Not surprisingly, other levels of nuance surface with additional conversations. Jason Ferris, General Manager of Barclay Prime in Philadelphia, made a point about service speed and clientele savvy. For example, beware of free, drip coffee refills that encourage lingering and a slow table turn. Also, Ferris says, “It’s frustrating to put time and effort into a coffee program with amazing options and brew methods plus training then have wary consumers ask, ‘Don’t you have regular coffee?’”
Finally, while it is considerate to offer caffeine at the end of a meal, New Jersey restaurant owner Francis Schott demands the coffee be good once offered. He and his partner, Mark Pascal, test every employee standing behind their espresso machines to guarantee the color, mouthfeel and aroma of their cofees are just right.
The Coffee and Wine Connection
Like wine, coffee is an acquired taste that holds many paralells to wine. If coffee only conjures up the idea of a hot, black and bitter brew, just compare coffee and wine production techniques:
As with wine, soil, altitude, slope and climate affect coffee flavor. Premium sites produce the best. Only 10% of both coffee and wine production is truly the crème de la crème.
The Voyage of Coffee to the Present
Coffee was discovered in Ethiopia then extended to Arab countries, reaching Europe in the 18thCentury. Today, coffee is big business. It is the second largest US import commodity after oil and the world’s most-traded agricultural product. Coffee is grown in 56 countries worldwide, but only five countries produce 70% of the world’s supply.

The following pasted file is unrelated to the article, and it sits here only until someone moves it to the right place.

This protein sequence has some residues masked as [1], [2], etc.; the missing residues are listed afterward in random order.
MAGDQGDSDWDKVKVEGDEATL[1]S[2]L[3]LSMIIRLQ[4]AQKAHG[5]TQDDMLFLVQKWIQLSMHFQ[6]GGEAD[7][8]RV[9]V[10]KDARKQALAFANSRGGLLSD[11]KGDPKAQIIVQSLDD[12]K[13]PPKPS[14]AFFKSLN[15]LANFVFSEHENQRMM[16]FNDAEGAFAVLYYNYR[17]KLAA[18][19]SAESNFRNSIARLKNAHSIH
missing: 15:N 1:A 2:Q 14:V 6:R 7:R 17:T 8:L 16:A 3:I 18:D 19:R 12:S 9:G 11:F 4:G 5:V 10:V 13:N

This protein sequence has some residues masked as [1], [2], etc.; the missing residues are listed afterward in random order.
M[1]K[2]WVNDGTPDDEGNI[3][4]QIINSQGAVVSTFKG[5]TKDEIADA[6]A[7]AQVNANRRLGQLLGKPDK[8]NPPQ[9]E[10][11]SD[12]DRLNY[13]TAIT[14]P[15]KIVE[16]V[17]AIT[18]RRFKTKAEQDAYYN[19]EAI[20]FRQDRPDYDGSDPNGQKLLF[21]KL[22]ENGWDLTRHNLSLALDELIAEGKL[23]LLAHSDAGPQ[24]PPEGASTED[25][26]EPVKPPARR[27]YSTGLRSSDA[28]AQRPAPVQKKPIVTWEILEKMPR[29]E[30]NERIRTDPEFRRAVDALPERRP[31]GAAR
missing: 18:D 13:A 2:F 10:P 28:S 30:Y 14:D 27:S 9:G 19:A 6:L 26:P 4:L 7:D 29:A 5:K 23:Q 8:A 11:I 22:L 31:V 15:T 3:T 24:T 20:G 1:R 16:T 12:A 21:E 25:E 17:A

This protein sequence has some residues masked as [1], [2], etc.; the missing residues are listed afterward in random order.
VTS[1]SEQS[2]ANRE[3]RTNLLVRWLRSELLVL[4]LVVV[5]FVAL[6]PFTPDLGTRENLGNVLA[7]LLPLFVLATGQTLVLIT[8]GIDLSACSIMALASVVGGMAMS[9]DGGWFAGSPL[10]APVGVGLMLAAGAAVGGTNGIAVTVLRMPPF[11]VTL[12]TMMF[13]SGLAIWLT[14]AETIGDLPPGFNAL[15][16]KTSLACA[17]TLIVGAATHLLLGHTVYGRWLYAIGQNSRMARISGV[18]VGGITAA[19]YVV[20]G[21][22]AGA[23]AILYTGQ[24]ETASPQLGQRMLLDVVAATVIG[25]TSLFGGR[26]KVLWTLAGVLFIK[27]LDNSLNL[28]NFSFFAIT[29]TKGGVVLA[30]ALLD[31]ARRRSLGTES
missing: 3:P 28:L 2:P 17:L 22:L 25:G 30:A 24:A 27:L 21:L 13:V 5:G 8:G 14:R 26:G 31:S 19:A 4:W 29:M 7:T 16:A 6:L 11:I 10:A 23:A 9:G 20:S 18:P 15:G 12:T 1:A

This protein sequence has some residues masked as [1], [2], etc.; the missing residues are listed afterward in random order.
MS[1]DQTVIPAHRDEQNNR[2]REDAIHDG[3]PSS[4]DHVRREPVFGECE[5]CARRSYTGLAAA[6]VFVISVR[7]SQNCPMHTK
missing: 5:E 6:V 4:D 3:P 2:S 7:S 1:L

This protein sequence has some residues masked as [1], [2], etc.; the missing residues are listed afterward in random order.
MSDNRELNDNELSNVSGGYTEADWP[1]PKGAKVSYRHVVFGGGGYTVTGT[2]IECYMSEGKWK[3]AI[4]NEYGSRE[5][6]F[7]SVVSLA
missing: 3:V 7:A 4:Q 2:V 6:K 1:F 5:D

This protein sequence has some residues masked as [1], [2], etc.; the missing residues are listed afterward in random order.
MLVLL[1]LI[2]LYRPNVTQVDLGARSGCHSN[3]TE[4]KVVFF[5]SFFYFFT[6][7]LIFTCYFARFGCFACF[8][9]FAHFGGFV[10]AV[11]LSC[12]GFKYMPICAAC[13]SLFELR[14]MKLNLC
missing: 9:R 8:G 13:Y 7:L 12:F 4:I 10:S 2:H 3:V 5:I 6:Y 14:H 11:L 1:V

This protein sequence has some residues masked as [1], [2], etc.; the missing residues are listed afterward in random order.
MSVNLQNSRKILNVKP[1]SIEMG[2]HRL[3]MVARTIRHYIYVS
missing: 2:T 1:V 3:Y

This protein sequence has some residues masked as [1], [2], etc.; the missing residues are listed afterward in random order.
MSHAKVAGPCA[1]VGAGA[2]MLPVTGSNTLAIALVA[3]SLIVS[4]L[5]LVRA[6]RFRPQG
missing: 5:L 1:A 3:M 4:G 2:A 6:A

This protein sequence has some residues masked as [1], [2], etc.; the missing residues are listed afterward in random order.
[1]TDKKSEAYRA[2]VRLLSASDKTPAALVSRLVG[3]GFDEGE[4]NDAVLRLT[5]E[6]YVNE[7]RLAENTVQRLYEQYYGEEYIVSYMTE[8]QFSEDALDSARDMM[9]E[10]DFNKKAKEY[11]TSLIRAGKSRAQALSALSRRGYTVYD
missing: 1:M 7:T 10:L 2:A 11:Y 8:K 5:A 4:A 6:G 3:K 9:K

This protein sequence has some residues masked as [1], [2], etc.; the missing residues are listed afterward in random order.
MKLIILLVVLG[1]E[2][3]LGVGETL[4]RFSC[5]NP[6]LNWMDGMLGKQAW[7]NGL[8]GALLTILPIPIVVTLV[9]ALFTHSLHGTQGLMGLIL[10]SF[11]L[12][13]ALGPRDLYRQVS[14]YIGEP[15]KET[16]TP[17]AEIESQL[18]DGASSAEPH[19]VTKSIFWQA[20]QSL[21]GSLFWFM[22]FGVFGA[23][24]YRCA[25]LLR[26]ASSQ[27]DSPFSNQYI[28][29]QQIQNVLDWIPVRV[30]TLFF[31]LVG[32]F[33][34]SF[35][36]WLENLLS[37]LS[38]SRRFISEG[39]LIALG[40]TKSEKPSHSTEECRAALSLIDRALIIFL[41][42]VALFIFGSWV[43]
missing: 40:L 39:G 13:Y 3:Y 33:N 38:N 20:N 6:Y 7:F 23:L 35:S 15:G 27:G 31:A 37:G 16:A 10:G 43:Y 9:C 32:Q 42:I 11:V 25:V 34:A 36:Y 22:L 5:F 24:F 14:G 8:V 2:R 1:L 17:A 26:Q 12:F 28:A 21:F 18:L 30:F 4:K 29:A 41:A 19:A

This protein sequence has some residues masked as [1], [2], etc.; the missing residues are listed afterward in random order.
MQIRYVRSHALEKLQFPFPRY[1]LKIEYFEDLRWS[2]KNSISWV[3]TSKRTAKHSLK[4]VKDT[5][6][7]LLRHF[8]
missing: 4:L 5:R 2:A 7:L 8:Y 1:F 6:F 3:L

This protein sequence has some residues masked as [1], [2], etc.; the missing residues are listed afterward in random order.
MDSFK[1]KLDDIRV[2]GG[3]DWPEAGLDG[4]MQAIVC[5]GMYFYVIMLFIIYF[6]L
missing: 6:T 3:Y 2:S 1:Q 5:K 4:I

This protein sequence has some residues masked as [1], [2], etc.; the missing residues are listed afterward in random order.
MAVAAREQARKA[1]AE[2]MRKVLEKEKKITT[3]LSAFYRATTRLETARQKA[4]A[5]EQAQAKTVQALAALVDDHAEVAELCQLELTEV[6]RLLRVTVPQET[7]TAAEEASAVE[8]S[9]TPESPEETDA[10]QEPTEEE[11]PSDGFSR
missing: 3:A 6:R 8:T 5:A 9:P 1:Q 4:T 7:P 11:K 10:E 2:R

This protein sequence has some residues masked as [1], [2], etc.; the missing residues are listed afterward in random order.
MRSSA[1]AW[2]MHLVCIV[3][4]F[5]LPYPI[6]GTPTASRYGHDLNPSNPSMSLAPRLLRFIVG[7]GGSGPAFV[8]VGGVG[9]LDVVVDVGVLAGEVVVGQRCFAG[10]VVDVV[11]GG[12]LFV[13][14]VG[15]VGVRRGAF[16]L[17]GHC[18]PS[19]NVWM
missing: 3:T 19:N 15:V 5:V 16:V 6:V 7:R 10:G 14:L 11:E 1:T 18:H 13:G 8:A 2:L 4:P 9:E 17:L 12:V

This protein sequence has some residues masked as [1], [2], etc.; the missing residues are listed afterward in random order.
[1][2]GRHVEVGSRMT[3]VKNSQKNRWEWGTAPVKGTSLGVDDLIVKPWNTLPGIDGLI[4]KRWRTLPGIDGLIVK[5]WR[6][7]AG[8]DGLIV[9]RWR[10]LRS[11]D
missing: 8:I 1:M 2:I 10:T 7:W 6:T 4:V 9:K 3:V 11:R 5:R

Generally considered an export crop, coffee consumption in coffee-growing countries in on an up-tick. The Specialty Coffee Association of America reports that Brazil may oust the US as the world’s largest coffee-consuming country over the next few years. The burgeoning middle classes of India and China are also pressuring supplies, resulting in higher coffee prices and more competition for premium beans.
Arabica and Robusta are the two primary coffee types. Despite the fact Arabica produces lower yields and is the finer of the two (another wine parallel!), it constitutes 65% of world production. Other than lacking flavor finesse, Robusta packs more caffeine punch – about twice as much.
Coffee “beans” are the seeds of the coffee tree’s round-shaped fruit. These fruits bear two seeds except in the case of peaberries, or single seed fruit. Peaberry beans have more concentrated flavor.